Saturday, May 9, 2009

Paragraph Movie Reviews: Star Trek

If you don't have plans to see this movie, you can check the spoilers here and then come back...

I'm by no means a Star Trek devotee, so I think I can say I'm fairly without bias when proclaiming this a really fun, really exciting, really clever and really just all-around well-done movie. Honestly, I hope more action movie writers and directors use this as a guide for how to do their stuff the right way. There was a pretty big ensemble cast but nobody got lost in the shuffle, screen time was well-managed, and while everybody got their moments, there was no doubt who the story centered around. I was a little worried that they ate up too much time in the first hour and a half and would end up rushing to a conclusion, but J.J. Abrams and company deftly guided the story to a satisfying and well-paced conclusion. Humor was a big part of what made the movie work, but it was never overwhelming. With the two true stars of the film, Chris Pine and Zachary Quinto, you come away knowing these guys are destined to be big-time movie stars from their presence and confidence. At first I thought Pine poured on the pompousness to the point of not being able to take his Kirk seriously at all, but he is so charming that he wins you over and makes you smile with the act, and by the end he's got the swagger so down pat. Quinto is spot-on perfect as Spock, showing a range I was sure he had and delivering lines that could really easily sound absurd with ease and weight--he's the film's grounding force and has amazing chemistry with his co-stars. Like I said, the rest of the crew acquits themselves well, but I'd say only Karl Urban and Simon Pegg really make the most of what they're given (but to be fair, they're given the best stuff). Eric Bana was nearly unrecognizable as the villain, Nero, and that's a compliment. Bruce Greenwood was the unsung hero of the movie. And Leonard Nimoy may look like the oldest man alive, but damn, he can still go. The effects were, as was to be expected, awesome, and the action sequences were extremely exciting, with John Cho's mid-air fencing dual delivering as an expected highlight. There were times when I thought the good guys overcame impossible odds with maybe a bit much ease, but dammit, it's kinda refreshing to see that. Likewise, there was some cheesiness and over-the-top stuff, but nine times out of ten it was endearing rather than annoying. Honestly, if I have two complaints one would be, of all things, the score, which I felt was way too retro and didn't fit the movie to me, and two that Anton Yelchin's Russian accent was too much (he was fine, the accent was too much). I don't know if I can promise you'll love Star Trek, but I'd be surprised if you didn't at least enjoy it.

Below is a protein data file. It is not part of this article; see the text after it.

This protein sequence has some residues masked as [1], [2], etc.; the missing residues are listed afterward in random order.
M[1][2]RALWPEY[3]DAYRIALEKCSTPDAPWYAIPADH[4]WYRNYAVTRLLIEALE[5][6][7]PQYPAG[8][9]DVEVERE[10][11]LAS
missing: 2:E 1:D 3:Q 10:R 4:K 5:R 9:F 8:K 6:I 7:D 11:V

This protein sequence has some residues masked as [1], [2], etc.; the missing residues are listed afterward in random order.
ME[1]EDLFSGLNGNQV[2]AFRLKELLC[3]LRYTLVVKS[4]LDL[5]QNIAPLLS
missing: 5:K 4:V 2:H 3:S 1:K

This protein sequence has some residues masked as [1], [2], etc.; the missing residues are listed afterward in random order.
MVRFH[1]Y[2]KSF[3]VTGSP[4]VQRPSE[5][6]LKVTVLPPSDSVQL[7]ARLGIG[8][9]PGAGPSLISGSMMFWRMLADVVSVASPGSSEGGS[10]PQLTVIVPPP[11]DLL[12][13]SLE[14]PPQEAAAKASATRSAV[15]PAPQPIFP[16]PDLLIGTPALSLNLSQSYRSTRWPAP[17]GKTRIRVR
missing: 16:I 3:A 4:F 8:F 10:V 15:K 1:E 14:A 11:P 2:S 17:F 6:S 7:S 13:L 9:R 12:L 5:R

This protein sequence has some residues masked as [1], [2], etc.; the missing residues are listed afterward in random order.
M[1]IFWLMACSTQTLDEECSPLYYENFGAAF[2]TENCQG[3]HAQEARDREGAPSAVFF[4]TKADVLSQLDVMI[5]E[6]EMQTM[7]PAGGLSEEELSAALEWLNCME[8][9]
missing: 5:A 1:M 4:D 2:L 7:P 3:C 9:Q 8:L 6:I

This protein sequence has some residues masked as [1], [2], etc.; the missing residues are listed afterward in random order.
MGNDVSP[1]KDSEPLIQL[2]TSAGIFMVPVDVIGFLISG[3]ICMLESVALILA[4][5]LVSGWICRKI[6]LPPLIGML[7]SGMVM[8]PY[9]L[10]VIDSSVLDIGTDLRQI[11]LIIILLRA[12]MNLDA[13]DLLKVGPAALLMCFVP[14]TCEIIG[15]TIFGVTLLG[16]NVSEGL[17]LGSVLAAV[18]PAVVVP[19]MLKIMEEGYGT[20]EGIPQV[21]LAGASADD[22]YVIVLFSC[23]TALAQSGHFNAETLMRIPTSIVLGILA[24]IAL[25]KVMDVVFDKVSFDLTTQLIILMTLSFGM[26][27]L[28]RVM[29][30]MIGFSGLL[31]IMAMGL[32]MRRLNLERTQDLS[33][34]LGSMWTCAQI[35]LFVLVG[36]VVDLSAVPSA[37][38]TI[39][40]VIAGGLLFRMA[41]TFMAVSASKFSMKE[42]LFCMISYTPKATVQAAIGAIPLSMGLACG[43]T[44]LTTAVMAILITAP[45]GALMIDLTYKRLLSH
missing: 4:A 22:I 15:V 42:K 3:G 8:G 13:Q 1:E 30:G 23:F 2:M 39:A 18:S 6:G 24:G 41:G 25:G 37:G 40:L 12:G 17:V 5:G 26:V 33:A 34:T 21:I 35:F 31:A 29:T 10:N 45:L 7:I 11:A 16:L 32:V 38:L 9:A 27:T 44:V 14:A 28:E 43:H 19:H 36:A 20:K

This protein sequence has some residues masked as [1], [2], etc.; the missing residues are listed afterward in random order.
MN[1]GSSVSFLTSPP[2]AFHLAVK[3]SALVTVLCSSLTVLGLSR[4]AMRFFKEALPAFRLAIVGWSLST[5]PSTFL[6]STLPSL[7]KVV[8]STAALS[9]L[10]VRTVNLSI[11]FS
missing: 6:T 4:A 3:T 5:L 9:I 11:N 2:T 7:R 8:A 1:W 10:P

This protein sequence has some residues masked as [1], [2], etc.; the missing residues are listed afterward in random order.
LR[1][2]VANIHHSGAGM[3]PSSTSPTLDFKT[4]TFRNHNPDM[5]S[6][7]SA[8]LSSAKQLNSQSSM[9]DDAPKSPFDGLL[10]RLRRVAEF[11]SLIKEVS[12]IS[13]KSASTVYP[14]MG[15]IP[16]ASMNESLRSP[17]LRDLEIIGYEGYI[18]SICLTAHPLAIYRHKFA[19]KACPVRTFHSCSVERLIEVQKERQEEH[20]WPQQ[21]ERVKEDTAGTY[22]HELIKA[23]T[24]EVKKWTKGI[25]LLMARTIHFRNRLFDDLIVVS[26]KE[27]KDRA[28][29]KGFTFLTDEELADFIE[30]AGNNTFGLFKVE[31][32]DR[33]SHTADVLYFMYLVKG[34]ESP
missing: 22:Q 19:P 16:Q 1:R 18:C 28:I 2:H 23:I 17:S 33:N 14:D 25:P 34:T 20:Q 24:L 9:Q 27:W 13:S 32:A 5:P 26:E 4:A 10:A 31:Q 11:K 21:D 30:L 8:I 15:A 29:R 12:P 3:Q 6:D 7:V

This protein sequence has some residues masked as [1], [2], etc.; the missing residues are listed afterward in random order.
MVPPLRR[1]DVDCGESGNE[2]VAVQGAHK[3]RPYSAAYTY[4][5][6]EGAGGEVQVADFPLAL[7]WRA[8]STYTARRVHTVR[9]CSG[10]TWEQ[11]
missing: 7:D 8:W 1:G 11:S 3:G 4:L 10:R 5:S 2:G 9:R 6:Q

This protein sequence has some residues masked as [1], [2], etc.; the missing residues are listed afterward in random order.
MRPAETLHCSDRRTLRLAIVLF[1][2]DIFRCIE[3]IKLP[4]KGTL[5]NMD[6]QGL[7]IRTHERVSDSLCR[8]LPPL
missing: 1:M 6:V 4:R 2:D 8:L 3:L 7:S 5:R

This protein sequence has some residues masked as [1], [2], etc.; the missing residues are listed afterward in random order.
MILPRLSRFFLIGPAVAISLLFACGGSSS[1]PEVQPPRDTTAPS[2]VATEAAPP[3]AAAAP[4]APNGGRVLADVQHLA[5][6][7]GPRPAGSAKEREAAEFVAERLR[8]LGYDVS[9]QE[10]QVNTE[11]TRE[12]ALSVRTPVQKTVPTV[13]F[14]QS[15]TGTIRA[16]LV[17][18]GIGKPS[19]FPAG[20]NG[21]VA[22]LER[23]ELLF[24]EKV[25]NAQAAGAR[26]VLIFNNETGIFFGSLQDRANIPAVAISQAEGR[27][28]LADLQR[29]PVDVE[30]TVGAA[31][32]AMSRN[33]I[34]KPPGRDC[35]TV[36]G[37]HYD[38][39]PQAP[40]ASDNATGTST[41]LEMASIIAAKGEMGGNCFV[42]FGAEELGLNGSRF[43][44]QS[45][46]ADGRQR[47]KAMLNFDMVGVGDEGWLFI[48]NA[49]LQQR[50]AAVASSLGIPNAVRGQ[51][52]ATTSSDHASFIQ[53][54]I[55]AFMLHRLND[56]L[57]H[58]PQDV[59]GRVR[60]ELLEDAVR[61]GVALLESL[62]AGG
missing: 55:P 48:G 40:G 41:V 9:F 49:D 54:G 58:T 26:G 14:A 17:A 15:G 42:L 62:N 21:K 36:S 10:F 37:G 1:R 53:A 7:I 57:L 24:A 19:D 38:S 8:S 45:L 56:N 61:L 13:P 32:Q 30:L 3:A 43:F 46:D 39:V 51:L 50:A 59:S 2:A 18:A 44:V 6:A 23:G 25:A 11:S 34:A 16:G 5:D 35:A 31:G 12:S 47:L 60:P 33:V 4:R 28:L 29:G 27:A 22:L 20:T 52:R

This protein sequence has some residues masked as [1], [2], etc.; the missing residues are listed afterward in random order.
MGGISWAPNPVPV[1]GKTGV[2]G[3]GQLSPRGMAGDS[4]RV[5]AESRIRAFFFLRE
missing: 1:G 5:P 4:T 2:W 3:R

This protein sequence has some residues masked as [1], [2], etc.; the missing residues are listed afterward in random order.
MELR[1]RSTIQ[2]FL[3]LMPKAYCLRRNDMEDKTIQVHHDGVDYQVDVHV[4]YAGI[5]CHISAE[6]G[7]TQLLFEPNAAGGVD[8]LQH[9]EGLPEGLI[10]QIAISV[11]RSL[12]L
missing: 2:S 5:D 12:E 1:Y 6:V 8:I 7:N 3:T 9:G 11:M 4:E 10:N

No comments: